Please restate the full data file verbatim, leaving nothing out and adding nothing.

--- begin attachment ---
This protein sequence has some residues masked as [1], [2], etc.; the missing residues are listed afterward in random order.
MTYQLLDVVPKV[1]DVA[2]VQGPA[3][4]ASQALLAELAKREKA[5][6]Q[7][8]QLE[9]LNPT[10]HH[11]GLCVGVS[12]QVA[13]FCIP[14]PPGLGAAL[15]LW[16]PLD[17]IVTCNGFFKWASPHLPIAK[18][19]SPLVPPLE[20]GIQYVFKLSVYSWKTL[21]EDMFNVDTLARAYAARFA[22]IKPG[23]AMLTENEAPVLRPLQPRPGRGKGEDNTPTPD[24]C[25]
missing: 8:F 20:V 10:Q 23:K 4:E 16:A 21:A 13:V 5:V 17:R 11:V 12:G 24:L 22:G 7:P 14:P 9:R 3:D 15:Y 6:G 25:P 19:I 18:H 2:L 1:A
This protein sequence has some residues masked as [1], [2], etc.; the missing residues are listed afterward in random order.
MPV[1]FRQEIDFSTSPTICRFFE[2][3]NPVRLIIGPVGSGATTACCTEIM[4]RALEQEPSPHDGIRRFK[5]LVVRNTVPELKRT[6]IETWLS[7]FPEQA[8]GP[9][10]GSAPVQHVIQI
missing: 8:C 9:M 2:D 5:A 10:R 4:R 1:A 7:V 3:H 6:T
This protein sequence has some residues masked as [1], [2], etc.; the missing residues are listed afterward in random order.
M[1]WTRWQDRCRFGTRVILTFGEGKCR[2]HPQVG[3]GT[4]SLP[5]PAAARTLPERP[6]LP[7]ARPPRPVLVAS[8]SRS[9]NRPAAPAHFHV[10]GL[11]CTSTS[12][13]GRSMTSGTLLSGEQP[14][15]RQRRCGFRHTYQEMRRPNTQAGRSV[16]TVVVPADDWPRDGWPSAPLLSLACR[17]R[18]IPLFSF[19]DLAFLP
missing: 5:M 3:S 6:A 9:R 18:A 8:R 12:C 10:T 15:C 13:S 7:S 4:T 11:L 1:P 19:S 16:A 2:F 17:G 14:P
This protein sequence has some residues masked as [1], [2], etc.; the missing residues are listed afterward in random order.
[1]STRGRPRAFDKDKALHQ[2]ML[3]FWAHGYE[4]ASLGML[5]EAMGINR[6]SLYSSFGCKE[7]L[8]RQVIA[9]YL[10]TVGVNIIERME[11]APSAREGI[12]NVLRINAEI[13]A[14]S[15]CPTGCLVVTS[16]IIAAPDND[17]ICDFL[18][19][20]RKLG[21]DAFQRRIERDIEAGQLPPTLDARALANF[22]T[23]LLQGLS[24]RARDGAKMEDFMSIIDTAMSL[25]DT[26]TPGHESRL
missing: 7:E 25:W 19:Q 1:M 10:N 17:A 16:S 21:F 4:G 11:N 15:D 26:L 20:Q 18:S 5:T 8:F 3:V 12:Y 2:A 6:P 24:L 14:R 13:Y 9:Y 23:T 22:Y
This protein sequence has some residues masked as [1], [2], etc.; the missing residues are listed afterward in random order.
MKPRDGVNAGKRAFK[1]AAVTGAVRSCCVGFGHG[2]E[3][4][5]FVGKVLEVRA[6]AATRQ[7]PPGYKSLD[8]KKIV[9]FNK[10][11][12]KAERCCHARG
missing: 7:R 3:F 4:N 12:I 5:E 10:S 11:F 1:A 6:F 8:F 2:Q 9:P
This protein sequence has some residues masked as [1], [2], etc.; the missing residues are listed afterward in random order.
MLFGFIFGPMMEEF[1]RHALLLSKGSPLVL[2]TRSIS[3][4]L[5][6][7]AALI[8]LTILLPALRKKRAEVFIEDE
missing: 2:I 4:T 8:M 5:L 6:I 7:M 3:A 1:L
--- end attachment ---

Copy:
This protein sequence has some residues masked as [1], [2], etc.; the missing residues are listed afterward in random order.
MTYQLLDVVPKV[1]DVA[2]VQGPA[3][4]ASQALLAELAKREKA[5][6]Q[7][8]QLE[9]LNPT[10]HH[11]GLCVGVS[12]QVA[13]FCIP[14]PPGLGAAL[15]LW[16]PLD[17]IVTCNGFFKWASPHLPIAK[18][19]SPLVPPLE[20]GIQYVFKLSVYSWKTL[21]EDMFNVDTLARAYAARFA[22]IKPG[23]AMLTENEAPVLRPLQPRPGRGKGEDNTPTPD[24]C[25]
missing: 8:F 20:V 10:Q 23:K 4:E 16:A 21:A 13:V 5:V 17:R 11:V 12:G 24:L 22:G 7:P 14:P 9:R 3:D 15:Y 6:G 25:P 19:I 18:H 2:L 1:A
This protein sequence has some residues masked as [1], [2], etc.; the missing residues are listed afterward in random order.
MPV[1]FRQEIDFSTSPTICRFFE[2][3]NPVRLIIGPVGSGATTACCTEIM[4]RALEQEPSPHDGIRRFK[5]LVVRNTVPELKRT[6]IETWLS[7]FPEQA[8]GP[9][10]GSAPVQHVIQI
missing: 8:C 9:M 2:D 5:A 10:R 4:R 1:A 7:V 3:H 6:T
This protein sequence has some residues masked as [1], [2], etc.; the missing residues are listed afterward in random order.
M[1]WTRWQDRCRFGTRVILTFGEGKCR[2]HPQVG[3]GT[4]SLP[5]PAAARTLPERP[6]LP[7]ARPPRPVLVAS[8]SRS[9]NRPAAPAHFHV[10]GL[11]CTSTS[12][13]GRSMTSGTLLSGEQP[14][15]RQRRCGFRHTYQEMRRPNTQAGRSV[16]TVVVPADDWPRDGWPSAPLLSLACR[17]R[18]IPLFSF[19]DLAFLP
missing: 5:M 3:S 6:A 9:R 18:A 8:R 12:C 10:T 15:C 13:S 7:S 4:T 11:L 1:P 19:S 16:A 2:F 17:G 14:P
This protein sequence has some residues masked as [1], [2], etc.; the missing residues are listed afterward in random order.
[1]STRGRPRAFDKDKALHQ[2]ML[3]FWAHGYE[4]ASLGML[5]EAMGINR[6]SLYSSFGCKE[7]L[8]RQVIA[9]YL[10]TVGVNIIERME[11]APSAREGI[12]NVLRINAEI[13]A[14]S[15]CPTGCLVVTS[16]IIAAPDND[17]ICDFL[18][19][20]RKLG[21]DAFQRRIERDIEAGQLPPTLDARALANF[22]T[23]LLQGLS[24]RARDGAKMEDFMSIIDTAMSL[25]DT[26]TPGHESRL
missing: 7:E 25:W 19:Q 1:M 10:N 17:A 16:S 21:F 4:G 11:N 15:D 26:L 20:Q 18:S 5:T 8:F 3:V 12:Y 2:A 6:P 24:L 14:R 13:Y 9:Y 23:T 22:Y
This protein sequence has some residues masked as [1], [2], etc.; the missing residues are listed afterward in random order.
MKPRDGVNAGKRAFK[1]AAVTGAVRSCCVGFGHG[2]E[3][4][5]FVGKVLEVRA[6]AATRQ[7]PPGYKSLD[8]KKIV[9]FNK[10][11][12]KAERCCHARG
missing: 7:R 3:F 4:N 12:I 5:E 10:S 11:F 1:A 6:F 8:F 2:Q 9:P
This protein sequence has some residues masked as [1], [2], etc.; the missing residues are listed afterward in random order.
MLFGFIFGPMMEEF[1]RHALLLSKGSPLVL[2]TRSIS[3][4]L[5][6][7]AALI[8]LTILLPALRKKRAEVFIEDE
missing: 2:I 4:T 8:M 5:L 6:I 7:M 3:A 1:L